Tuesday, 10 February 2009
But the other reason why I think it's all worth it is a purely selfish one. It cheers me up. That's the bottom line. I can enter the swimming pool in the foulest of moods (which admittedly is very rare seeing as I'm normally quite a cheery soul), but for argument's sake, the foulest of moods, and I will always leave with a smile on my face. No matter what. There's just something about watching those little faces laughing and giggling and enjoying themselves that is totally contageous, especially if they are your little ones. I think it's something to do with watching them find their way in the world and witnessing their struggle and finally seeing them succeed. There's an enormous amount of pride, (and sometimes embarrassment too - especially when it's your child who's the class clown). I have been known to have hysterics at the side of the pool - I think it was nervous laughter than got out of control. Something to do with Edie pulling another child's hair and then throwing a tantrum when she was told off.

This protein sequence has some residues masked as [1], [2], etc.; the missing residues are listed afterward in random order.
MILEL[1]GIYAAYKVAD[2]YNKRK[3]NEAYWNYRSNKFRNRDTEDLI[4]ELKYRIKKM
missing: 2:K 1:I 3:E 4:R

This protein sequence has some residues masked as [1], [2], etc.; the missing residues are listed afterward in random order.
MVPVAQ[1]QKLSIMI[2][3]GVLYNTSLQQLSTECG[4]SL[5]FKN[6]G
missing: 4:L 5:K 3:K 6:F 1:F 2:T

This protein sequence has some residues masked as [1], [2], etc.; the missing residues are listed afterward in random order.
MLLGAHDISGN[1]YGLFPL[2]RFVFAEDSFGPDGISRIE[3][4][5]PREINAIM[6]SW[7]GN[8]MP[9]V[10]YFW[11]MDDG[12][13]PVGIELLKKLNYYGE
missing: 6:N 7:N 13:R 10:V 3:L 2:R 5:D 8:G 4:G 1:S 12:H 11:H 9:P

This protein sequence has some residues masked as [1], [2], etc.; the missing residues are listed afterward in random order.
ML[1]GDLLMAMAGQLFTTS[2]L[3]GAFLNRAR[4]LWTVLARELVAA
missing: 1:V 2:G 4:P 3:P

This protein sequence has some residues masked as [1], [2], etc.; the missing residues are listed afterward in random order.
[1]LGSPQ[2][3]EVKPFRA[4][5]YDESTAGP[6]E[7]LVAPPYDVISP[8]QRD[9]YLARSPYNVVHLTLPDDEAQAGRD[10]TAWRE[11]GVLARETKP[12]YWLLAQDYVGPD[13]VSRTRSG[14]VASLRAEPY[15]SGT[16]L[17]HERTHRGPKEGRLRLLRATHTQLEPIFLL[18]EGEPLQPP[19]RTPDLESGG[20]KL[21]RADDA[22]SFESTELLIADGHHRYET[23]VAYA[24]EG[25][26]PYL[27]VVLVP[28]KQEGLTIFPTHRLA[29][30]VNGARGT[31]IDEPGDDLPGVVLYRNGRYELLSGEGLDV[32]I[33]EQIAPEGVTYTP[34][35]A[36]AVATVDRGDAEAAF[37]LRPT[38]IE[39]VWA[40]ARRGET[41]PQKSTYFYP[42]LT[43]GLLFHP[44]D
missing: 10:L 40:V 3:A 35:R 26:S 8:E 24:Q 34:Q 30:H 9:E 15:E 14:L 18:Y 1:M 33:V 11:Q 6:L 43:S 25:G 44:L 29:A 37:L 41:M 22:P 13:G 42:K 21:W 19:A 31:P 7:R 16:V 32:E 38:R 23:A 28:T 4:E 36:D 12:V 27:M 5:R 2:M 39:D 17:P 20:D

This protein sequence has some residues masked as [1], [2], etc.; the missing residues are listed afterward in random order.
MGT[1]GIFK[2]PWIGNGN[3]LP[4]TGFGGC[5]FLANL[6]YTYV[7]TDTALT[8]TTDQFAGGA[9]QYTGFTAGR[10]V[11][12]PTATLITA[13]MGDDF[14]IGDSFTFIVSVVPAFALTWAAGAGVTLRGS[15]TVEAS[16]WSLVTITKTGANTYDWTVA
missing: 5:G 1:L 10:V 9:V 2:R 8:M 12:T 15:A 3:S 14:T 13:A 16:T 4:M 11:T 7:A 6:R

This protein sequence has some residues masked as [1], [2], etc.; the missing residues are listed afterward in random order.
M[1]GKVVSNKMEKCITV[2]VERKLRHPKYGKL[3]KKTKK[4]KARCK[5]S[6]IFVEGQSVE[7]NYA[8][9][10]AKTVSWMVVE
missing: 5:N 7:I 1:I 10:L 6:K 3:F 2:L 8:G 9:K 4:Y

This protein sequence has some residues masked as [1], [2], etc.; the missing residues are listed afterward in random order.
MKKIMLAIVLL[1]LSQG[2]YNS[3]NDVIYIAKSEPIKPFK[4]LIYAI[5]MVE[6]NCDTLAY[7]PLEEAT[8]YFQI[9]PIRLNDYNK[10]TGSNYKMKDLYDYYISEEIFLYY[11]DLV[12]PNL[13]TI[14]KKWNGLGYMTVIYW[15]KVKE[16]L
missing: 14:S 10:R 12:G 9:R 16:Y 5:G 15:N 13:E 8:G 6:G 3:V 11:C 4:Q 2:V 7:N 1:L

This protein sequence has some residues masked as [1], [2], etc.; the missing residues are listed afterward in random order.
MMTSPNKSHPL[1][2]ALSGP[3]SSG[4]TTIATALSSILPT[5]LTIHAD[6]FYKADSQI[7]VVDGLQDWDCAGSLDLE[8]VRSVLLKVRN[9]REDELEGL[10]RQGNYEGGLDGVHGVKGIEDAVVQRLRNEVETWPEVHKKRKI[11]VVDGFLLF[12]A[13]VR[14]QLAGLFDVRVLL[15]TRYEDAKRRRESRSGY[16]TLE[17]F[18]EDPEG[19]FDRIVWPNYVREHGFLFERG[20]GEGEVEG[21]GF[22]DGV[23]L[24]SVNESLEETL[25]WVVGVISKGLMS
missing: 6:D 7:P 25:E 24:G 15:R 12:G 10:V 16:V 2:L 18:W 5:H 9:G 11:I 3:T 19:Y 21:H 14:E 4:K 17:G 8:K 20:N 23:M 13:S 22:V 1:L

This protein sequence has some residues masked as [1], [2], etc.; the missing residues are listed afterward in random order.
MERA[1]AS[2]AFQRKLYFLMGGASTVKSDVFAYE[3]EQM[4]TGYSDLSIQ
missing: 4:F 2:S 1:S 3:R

And it got me thinking about how much we love our children and how blinkered some of us are when it comes to them. I recently completed a '25 Random Facts' about myself and posted it on Facebook so my friends could read it. Later that day I was chatting to a friend on the phone and we were discussing my number 25 which went something like this, 'I sometimes look at my children and think that they're the most beautiful creatures on this planet, but really I know that they're quite ordinary looking' and she was totally aghast that I could say they were ordinary looking. Of course, to me, they're not ordinary looking, but that's because they're mine and if I didn't think they were the most beautiful things I'd ever seen then I wouldn't be so protective of them and my maternal instincts wouldn't be so strong. But I try to be realistic about them. In a crowd of 30 children no one who wasn't their Mother or Father would point to them and say that they were the most beautiful children there. I would, but I've already explained why. But my friend (who also has two children of similar ages) said that she genuinely does think that her children are the most beautiful creatures she's ever seen. Does that make her maternal instincts stronger than mine, or am I just a bad mother? I know what she'd say. She'd probably say that her children were better looking than mine and that was all. But I'm not so sure. I have another few examples here. Childbirth for instance. It's a well known fact that you're supposed to forget the pain of childbirth as soon as you are holding your precious bundle in your arms. Why on earth would we ever choose to go through it all again if we remembered the pain? Despite the fact that you've gone through hours and hours of torturous labour, the moment the baby is born none of it matters because love is the painkiller you need to see you through childbirth. No one, including my own Mother, could tell me that childbirth was bad. She actually remembered it as quite enjoyable. Well, I can tell you this. I will NEVER forget the pain of childbirth. I can still remember it in every excrutiating detail, and in fact I might even write a blog about it one day. And as far as thinking that my precious little bundle was the most beautiful thing on this planet, of course I didn't. Her nose was squashed, she was covered in slime and her head was a funny cone shape because of the ventouse used to suck her out. She looked like she'd been in a car crash. I may even have said, 'Well you're not a looker, but I still love you'. And I did. I felt an overwhelming rush of love for her (and I even cried when she had her first injection because her pain was my pain), but I just couldn't be so blinkered to think that she was the most beautiful thing I'd ever seen. I don't think that makes me a bad Mother, just a realistic one.